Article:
That said, that doesn't mean that Turkers may not be considered employees of the requesters in the eyes of the law. But in order to figure that out — and, consequently, Turkers' rights to minimum wages, employee protections, and the like — someone needs to start asking questions. It's just that they haven't yet. Essentially, any number of entities or events could trigger regulation of the crowdsourcing industry: An agency like the IRS or the labor department could decide to investigate it, a class-action suit could prompt a court decision, Congress could adopt legislation, or the industry itself could even decide to set its own best practices. Some agencies, including the California Labor Commissioner's office, have indicated that they're at least aware of crowdsourced labor, but thus far, no one's taken it on. And until someone does, the industry exists in a sort of legal no-man's land. "We don't know if it's legal, because there haven't been any cases," Felstiner said.

He argues that there are some significant barriers when it comes to building a case about Mechanical Turk and its imitators. "It's quite complicated — perhaps prohibitively complicated — and expensive to figure out who's working for whom and what they're owed for that work," said Felstiner, who now works at the US Department of Labor (though he spoke to me not as a representative of it). "Tracking workers who are all over the globe and anonymous and logging on at all hours of the day is a massive logistical undertaking," he said — and it's one that's complicated by the fact that much of Turk's work is done overseas, in places with entirely different legal and political systems, and that Amazon goes to great lengths to protect itself and the companies it works with. "The problem is that nobody really steps up as the employer — nobody says you're really responsible for paying me for my time," said Rosenfeld.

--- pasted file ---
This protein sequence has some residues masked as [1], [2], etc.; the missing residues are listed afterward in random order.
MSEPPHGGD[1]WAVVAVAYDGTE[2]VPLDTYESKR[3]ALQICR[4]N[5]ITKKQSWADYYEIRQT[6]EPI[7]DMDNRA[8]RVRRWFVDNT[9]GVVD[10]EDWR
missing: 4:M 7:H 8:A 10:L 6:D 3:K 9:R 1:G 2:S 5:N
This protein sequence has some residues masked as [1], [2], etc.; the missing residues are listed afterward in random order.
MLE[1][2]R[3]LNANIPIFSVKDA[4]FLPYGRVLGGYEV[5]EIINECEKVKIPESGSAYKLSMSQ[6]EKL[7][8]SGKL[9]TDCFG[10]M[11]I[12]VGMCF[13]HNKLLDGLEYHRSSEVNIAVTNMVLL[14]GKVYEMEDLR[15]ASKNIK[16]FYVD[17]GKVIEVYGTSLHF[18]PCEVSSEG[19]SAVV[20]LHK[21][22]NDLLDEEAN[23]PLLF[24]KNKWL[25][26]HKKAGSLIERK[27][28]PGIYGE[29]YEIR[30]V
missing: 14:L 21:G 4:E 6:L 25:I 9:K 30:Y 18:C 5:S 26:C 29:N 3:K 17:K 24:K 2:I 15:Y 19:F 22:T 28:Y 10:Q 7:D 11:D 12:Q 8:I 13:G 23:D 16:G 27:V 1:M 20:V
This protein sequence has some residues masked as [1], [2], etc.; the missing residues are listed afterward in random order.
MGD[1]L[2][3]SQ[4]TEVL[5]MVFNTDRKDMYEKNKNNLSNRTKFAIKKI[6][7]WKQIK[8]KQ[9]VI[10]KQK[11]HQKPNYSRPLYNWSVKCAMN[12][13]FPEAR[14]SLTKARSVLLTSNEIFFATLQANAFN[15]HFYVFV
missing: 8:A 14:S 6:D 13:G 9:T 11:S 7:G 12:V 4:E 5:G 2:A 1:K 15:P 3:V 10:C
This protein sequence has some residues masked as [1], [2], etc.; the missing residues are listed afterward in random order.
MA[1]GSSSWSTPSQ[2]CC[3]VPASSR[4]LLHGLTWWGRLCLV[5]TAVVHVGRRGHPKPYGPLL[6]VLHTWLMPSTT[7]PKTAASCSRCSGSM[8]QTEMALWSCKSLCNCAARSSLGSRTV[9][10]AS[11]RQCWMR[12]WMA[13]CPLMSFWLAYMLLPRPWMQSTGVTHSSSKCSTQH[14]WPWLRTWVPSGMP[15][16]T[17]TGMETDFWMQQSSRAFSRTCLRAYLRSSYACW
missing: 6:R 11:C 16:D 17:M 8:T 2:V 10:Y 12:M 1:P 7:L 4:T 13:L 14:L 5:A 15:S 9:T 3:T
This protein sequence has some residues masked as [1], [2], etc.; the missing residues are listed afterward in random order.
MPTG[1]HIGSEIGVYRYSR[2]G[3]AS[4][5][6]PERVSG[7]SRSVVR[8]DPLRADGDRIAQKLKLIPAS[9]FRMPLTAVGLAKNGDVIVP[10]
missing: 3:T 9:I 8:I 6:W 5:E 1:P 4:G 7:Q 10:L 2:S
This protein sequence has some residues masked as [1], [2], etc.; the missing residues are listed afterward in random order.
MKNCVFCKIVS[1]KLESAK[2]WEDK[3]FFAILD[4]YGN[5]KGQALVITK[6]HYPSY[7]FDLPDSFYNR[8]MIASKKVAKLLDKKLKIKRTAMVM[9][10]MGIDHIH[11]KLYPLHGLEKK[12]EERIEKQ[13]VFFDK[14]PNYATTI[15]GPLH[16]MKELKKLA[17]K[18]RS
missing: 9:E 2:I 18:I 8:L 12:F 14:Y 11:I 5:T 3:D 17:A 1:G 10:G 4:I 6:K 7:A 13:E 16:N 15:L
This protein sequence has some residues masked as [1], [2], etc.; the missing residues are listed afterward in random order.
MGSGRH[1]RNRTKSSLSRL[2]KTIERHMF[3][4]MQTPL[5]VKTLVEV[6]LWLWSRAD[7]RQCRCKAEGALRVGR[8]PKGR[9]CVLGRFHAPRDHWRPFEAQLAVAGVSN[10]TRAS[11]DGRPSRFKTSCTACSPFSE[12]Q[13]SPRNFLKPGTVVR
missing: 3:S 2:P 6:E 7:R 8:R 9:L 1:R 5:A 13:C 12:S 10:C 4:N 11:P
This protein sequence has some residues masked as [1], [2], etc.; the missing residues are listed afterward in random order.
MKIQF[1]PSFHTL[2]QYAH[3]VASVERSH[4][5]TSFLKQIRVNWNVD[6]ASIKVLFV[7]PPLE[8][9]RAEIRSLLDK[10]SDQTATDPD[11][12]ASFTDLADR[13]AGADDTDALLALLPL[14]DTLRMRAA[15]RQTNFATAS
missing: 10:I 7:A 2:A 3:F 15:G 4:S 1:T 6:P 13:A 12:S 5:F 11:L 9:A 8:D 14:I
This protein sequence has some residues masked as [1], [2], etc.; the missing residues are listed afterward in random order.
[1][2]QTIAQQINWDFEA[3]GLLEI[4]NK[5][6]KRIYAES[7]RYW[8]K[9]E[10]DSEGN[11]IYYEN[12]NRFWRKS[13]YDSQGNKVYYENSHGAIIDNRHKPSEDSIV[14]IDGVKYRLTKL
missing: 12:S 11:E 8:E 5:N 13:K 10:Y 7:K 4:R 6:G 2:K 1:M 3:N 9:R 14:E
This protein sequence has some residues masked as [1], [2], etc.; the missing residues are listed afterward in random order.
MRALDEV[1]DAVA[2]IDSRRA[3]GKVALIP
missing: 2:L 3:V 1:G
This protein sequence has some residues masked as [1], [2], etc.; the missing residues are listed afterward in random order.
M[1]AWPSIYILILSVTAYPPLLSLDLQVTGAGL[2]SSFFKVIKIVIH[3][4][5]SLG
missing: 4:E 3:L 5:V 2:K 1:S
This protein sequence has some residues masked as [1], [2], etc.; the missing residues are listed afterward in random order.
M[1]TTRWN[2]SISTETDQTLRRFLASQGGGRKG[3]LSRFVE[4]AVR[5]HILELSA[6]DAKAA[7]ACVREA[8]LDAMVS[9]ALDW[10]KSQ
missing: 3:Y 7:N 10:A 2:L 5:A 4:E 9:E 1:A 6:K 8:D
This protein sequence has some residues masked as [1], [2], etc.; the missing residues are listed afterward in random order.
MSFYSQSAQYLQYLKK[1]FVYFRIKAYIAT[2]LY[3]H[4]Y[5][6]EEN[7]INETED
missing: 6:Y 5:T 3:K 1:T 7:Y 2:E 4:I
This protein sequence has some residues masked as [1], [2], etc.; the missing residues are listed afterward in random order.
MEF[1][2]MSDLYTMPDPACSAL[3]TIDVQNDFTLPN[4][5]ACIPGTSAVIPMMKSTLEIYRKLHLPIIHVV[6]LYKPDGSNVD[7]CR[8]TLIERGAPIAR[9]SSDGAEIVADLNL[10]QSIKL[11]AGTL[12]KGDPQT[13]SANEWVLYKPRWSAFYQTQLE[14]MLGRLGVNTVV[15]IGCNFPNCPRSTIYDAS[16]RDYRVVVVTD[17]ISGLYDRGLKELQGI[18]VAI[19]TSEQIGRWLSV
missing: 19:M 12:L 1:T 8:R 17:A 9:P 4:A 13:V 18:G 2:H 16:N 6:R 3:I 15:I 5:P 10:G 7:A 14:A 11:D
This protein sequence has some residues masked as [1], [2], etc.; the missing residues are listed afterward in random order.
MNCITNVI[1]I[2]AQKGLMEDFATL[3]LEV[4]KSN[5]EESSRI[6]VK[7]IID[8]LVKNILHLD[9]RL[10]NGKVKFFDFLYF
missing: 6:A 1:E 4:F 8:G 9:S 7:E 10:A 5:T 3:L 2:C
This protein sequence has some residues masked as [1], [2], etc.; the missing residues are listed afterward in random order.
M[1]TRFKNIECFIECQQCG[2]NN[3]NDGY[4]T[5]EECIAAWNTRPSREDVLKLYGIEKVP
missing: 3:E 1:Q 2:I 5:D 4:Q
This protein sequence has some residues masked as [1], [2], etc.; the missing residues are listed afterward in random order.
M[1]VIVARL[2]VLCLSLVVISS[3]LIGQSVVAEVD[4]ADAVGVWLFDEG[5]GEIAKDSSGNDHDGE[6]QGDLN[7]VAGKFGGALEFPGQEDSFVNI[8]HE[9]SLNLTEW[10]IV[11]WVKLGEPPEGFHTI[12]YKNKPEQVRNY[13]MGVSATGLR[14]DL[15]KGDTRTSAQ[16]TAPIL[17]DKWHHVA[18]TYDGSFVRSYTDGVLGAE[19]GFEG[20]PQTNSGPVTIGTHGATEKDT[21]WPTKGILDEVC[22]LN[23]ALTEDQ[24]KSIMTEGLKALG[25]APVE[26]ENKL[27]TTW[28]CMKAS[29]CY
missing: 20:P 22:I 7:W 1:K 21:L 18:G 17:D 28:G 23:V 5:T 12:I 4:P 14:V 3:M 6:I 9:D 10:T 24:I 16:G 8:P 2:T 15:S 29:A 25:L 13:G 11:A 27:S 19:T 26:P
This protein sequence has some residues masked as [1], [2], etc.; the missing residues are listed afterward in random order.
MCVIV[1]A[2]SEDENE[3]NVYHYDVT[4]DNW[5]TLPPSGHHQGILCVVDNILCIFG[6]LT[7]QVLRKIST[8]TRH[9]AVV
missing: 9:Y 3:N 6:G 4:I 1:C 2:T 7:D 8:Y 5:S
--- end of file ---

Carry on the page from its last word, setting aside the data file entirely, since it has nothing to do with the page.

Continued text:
Felstiner expects that the law will catch up at some point, and his paper even laid out some ideas for translating existing employment laws to the microtasking arena. But for now, at least, he said, "there aren't very many people looking at these questions."


A few years ago, when Andrew Norman Wilson was working as a contractor for Google at the company's sprawling Mountain View campus, he noticed something odd: A trickle of workers leaving a building adjacent to his, just as he was getting to work. Later, Wilson discovered that these employees — who worked in the literal and figurative dark, hidden from the rest of the campus and given none of the high-profile perks that people like Wilson had — were responsible for scanning each page in Google's massive online books library.